How To Give Up Alcohol
Want to give up the booze? Whether it’s for health reasons or a personal choice, giving up alcohol is never easy. Temptations are everywhere and there can often be a social stigma to drinking. That said, giving up alcohol is becoming easier. Here are just a few tips for those wanting to go sober.
Focus on the positives of giving up
A lot of people make the mistake of focusing on the negatives of not drinking when trying to go sober. However, there are positives to giving up, which many people overlook. These include the health benefits, the costs saved, the lack of hangovers and the freedom to drive whenever you like. By focusing on these positives and the improvements it can have on your life, you’ll be more motivated to stay sober.
Be the designated driver
If you drive, bringing your car to social functions where you think there may be alcohol could be a great incentive not to drink. You could even volunteer to run people back home – this will encourage you to stay sober throughout the night and not leave your car there to collect in the morning.
Try non-alcoholic options
There are plenty of non-alcoholic alternatives to alcoholic drinks. These can help to replicate the taste of alcoholic drinks and help you to fit in when attending social events, reducing the temptation to give into the real thing. Try various non-alcoholic drinks to see which ones you prefer.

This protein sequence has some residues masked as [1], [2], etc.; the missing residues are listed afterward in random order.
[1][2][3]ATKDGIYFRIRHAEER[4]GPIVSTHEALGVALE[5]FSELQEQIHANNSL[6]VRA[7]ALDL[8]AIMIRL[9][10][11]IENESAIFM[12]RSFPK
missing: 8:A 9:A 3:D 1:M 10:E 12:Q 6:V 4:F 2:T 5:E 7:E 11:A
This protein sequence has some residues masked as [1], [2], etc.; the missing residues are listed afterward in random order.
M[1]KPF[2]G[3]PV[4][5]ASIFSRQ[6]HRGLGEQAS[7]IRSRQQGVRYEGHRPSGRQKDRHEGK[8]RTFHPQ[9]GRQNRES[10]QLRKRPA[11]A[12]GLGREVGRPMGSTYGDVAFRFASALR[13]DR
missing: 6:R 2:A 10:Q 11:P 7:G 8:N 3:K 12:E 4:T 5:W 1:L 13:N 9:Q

Surround yourself with the right people
You should avoid surrounding yourself with people that are likely to be negative influences. Instead, surround yourself with people who will support your decision to not drink. This way, you’re not going to be pressurized into giving in.
Join support groups
Support groups could be useful for connecting with people that are also going sober. This could be useful if you don’t have any friends or family who can relate to your struggles. AA support groups are particularly popular with those trying to recover from alcohol abuse. There may also be online forums and social media pages that you can join.
Know when to consider professional help
Sometimes professional help can be needed, especially when battling alcoholism and associated withdrawal symptoms. It could be worth signing yourself into a rehab spa to get away from negative influences in your everyday life. Alternatively, you could look into one-on-one counselling if you’re battling addiction that may have other root causes.
Record your progress
Keeping a record of your progress can help to spur you on. This could be something as simple as ticking days off on a calendar or it could involve using apps to keep track of your progress. By seeing how far you’ve come, you’re less likely to want to relapse.